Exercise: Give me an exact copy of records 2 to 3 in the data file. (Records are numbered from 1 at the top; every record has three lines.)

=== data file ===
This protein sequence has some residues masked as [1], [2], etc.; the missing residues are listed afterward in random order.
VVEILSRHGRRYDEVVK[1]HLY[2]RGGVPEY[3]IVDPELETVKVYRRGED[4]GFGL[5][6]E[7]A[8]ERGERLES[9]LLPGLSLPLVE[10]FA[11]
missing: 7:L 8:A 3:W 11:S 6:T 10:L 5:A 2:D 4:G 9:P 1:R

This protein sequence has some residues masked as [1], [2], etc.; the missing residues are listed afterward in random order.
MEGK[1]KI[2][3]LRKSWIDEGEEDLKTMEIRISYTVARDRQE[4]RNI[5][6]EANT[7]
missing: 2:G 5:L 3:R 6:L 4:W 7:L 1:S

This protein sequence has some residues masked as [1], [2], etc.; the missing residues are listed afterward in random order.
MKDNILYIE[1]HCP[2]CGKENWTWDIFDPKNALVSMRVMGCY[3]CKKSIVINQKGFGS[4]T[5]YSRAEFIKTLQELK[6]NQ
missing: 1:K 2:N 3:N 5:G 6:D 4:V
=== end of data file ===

This protein sequence has some residues masked as [1], [2], etc.; the missing residues are listed afterward in random order.
MEGK[1]KI[2][3]LRKSWIDEGEEDLKTMEIRISYTVARDRQE[4]RNI[5][6]EANT[7]
missing: 2:G 5:L 3:R 6:L 4:W 7:L 1:S

This protein sequence has some residues masked as [1], [2], etc.; the missing residues are listed afterward in random order.
MKDNILYIE[1]HCP[2]CGKENWTWDIFDPKNALVSMRVMGCY[3]CKKSIVINQKGFGS[4]T[5]YSRAEFIKTLQELK[6]NQ
missing: 1:K 2:N 3:N 5:G 6:D 4:V